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Arkansas City Bans Anti-LGBT Discrimination

Arkansas City Bans Anti-LGBT Discrimination


Eureka Springs moved to adopt its antibias ordinance as the state considers a bill that would forbid enacting or enforcing such laws.

Under the threat of a proposed state law that would ban such ordinances, the Eureka Springs, Ark., City Council Monday passed an LGBT-inclusive antidiscrimination ordinance.

It passed unanimously on three readings Monday, and Mayor Robert D. "Butch" Berry intends to sign it into law Wednesday, making Eureka Springs the only municipality in Arkansas with such an ordinance, the Arkansas Democrat-Gazette reports. Eureka Springs, a popular tourist destination in the Ozark Mountains, has been dubbed the "gay capital of the Ozarks."

"We passed the first domestic-partnership law in the state, married the first same-sex couples in the state. Yet as a community, we don't have laws to protect those people," council member James DeVito said at Monday's meeting, according to the Democrat-Gazette. "So I think it is imperative that we pass this in three readings."

The ordinance bans discrimination based on "real or perceived race, ethnicity, national origin, age (if 18 years or older), gender, gender identity, gender expression, familial status, marital status, socioeconomic background, religion, sexual orientation, disability or veteran status." It covers employment, housing, business, and public accommodations.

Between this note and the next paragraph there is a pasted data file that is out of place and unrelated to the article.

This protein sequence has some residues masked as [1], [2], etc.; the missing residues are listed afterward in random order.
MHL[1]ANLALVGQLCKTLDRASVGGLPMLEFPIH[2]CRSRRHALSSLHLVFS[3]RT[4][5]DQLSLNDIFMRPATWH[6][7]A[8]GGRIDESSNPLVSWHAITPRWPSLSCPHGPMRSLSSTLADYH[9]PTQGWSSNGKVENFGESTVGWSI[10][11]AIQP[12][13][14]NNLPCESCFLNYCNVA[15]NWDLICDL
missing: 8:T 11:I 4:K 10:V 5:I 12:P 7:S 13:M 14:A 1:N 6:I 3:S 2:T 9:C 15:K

The same day, the Arkansas Senate passed a bill that would prohibit municipalities in the state from enacting or enforcing ordinances that forbid discrimination based on sexual orientation or gender identity. It now goes to the state's House of Representatives.

State legislators noted that if this bill becomes law, it would override the Eureka Springs ordinance, but City Council members said they wanted to have the ordinance in place just the same. "I still feel more comfortable in reading it and passing it and letting the cards fall where they may," David Mitchell told his fellow council members, the Democrat-Gazette reports.

City Attorney Tim Weaver told the council that the ordinance may lead to a lawsuit, probably not from the state, but from a right-wing group. Council member Mickey Schneider responded, "That's even better! Bring it on!"

The only other city in Arkansas ever to adopt an LGBT-inclusive antidiscrimination ordinance was the university town of Fayetteville, which did so last August, but voters repealed the law in a special election in December.

The pending state legislation is reminiscent of Colorado's Amendment 2, which was approved by that state's voters in 1992. It prohibited municipalities or any branch of state government from enacting or enforcing laws that banned discrimination based on sexual orientation. A court challenge kept it from ever going into effect, and the Supreme Court ruled in 1996 that it violated the U.S. Constitution.

Arkansas state lawmakers also considering a so-called religious freedom bill that would allow business owners to refuse to provide services if doing so would conflict with their religious beliefs -- as in the example of providing a cake for a same-sex wedding. The House Judiciary Committee approved the bill today on a voice vote, sending it to the full House, the Arkansas Times reports. Several other states have considered similar measures, but only Mississippi has passed one into law.

Same-sex couples were able to marry in Arkansas for a brief period last spring, thanks to a state-level court ruling. Marriages were halted while the state appeals the decision. A pro-marriage equality ruling from a federal court is on hold and on appeal as well.

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